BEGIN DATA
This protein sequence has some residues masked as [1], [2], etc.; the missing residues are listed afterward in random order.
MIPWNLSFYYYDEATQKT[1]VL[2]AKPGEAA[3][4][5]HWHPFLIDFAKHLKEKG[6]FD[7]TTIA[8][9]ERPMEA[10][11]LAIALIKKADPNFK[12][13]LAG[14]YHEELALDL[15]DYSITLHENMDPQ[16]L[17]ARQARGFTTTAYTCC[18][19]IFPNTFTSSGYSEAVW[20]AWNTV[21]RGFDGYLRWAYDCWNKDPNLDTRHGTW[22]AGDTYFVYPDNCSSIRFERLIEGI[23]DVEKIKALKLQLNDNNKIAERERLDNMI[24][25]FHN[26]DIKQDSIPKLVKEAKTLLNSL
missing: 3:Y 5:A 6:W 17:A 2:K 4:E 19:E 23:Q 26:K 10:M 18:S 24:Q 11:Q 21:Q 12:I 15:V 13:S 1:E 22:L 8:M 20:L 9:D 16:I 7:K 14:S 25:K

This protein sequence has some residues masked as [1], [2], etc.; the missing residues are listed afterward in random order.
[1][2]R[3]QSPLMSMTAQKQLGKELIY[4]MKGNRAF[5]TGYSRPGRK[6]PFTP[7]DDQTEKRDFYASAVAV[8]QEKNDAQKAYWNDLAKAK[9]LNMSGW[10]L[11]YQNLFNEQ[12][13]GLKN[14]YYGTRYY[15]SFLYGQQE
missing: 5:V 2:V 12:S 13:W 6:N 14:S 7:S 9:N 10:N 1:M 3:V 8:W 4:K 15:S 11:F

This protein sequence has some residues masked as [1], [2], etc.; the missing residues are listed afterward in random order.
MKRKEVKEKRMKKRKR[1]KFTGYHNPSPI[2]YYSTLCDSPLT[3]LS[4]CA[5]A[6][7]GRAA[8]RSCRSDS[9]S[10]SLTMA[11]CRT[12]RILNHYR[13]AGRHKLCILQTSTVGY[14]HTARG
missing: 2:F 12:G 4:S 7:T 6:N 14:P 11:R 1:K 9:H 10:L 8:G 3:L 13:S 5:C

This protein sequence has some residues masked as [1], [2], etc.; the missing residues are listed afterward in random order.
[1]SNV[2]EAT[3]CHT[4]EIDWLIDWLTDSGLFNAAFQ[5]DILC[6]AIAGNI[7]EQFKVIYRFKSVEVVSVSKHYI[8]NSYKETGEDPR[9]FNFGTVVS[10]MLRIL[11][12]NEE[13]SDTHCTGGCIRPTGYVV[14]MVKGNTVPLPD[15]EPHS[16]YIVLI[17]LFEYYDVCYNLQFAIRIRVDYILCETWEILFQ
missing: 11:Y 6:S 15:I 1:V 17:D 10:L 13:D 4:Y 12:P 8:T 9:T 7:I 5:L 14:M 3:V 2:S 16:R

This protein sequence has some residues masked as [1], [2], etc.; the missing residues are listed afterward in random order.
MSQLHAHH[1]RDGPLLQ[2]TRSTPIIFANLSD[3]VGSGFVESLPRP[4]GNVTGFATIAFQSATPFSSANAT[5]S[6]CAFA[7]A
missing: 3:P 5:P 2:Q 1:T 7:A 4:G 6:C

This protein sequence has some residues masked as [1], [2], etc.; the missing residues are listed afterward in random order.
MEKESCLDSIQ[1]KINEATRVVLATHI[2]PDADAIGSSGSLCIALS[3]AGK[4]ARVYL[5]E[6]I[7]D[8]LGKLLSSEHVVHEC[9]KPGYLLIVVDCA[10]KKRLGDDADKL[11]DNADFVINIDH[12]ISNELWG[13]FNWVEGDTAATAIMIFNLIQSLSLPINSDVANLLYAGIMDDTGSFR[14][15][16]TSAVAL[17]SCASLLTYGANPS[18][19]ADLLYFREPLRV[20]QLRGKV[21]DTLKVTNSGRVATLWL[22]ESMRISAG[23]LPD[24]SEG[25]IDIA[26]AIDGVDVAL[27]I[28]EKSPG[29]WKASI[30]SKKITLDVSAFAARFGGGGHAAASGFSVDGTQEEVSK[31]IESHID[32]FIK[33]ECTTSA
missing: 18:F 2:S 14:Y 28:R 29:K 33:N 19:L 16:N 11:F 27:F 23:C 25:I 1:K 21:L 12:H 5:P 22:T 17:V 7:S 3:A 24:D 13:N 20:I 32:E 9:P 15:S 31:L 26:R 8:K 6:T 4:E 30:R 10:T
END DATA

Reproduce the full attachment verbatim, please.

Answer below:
This protein sequence has some residues masked as [1], [2], etc.; the missing residues are listed afterward in random order.
MIPWNLSFYYYDEATQKT[1]VL[2]AKPGEAA[3][4][5]HWHPFLIDFAKHLKEKG[6]FD[7]TTIA[8][9]ERPMEA[10][11]LAIALIKKADPNFK[12][13]LAG[14]YHEELALDL[15]DYSITLHENMDPQ[16]L[17]ARQARGFTTTAYTCC[18][19]IFPNTFTSSGYSEAVW[20]AWNTV[21]RGFDGYLRWAYDCWNKDPNLDTRHGTW[22]AGDTYFVYPDNCSSIRFERLIEGI[23]DVEKIKALKLQLNDNNKIAERERLDNMI[24][25]FHN[26]DIKQDSIPKLVKEAKTLLNSL
missing: 3:Y 5:A 6:W 17:A 2:K 4:E 19:E 23:Q 26:K 10:M 18:S 24:Q 11:Q 21:Q 12:I 15:V 13:S 1:E 22:L 8:M 20:L 9:D 16:I 7:K 14:S 25:K

This protein sequence has some residues masked as [1], [2], etc.; the missing residues are listed afterward in random order.
[1][2]R[3]QSPLMSMTAQKQLGKELIY[4]MKGNRAF[5]TGYSRPGRK[6]PFTP[7]DDQTEKRDFYASAVAV[8]QEKNDAQKAYWNDLAKAK[9]LNMSGW[10]L[11]YQNLFNEQ[12][13]GLKN[14]YYGTRYY[15]SFLYGQQE
missing: 5:V 2:V 12:S 13:W 6:N 14:S 7:S 9:N 10:N 1:M 3:V 8:W 4:K 15:S 11:F

This protein sequence has some residues masked as [1], [2], etc.; the missing residues are listed afterward in random order.
MKRKEVKEKRMKKRKR[1]KFTGYHNPSPI[2]YYSTLCDSPLT[3]LS[4]CA[5]A[6][7]GRAA[8]RSCRSDS[9]S[10]SLTMA[11]CRT[12]RILNHYR[13]AGRHKLCILQTSTVGY[14]HTARG
missing: 2:F 12:G 4:S 7:T 6:N 14:P 11:R 1:K 9:H 10:L 8:G 3:L 13:S 5:C

This protein sequence has some residues masked as [1], [2], etc.; the missing residues are listed afterward in random order.
[1]SNV[2]EAT[3]CHT[4]EIDWLIDWLTDSGLFNAAFQ[5]DILC[6]AIAGNI[7]EQFKVIYRFKSVEVVSVSKHYI[8]NSYKETGEDPR[9]FNFGTVVS[10]MLRIL[11][12]NEE[13]SDTHCTGGCIRPTGYVV[14]MVKGNTVPLPD[15]EPHS[16]YIVLI[17]LFEYYDVCYNLQFAIRIRVDYILCETWEILFQ
missing: 11:Y 6:S 15:I 1:V 17:D 10:L 13:D 4:Y 12:P 8:T 9:T 7:I 5:L 14:M 3:V 2:S 16:R

This protein sequence has some residues masked as [1], [2], etc.; the missing residues are listed afterward in random order.
MSQLHAHH[1]RDGPLLQ[2]TRSTPIIFANLSD[3]VGSGFVESLPRP[4]GNVTGFATIAFQSATPFSSANAT[5]S[6]CAFA[7]A
missing: 3:P 5:P 2:Q 1:T 7:A 4:G 6:C

This protein sequence has some residues masked as [1], [2], etc.; the missing residues are listed afterward in random order.
MEKESCLDSIQ[1]KINEATRVVLATHI[2]PDADAIGSSGSLCIALS[3]AGK[4]ARVYL[5]E[6]I[7]D[8]LGKLLSSEHVVHEC[9]KPGYLLIVVDCA[10]KKRLGDDADKL[11]DNADFVINIDH[12]ISNELWG[13]FNWVEGDTAATAIMIFNLIQSLSLPINSDVANLLYAGIMDDTGSFR[14][15][16]TSAVAL[17]SCASLLTYGANPS[18][19]ADLLYFREPLRV[20]QLRGKV[21]DTLKVTNSGRVATLWL[22]ESMRISAG[23]LPD[24]SEG[25]IDIA[26]AIDGVDVAL[27]I[28]EKSPG[29]WKASI[30]SKKITLDVSAFAARFGGGGHAAASGFSVDGTQEEVSK[31]IESHID[32]FIK[33]ECTTSA
missing: 18:F 2:S 14:Y 28:R 29:K 33:N 19:L 16:N 11:F 27:F 23:C 25:I 1:K 21:L 12:H 5:P 22:T 17:V 7:S 3:A 24:D 13:N 20:I 32:E 9:P 15:S 31:L 26:R 8:K 6:T 4:E 30:R 10:T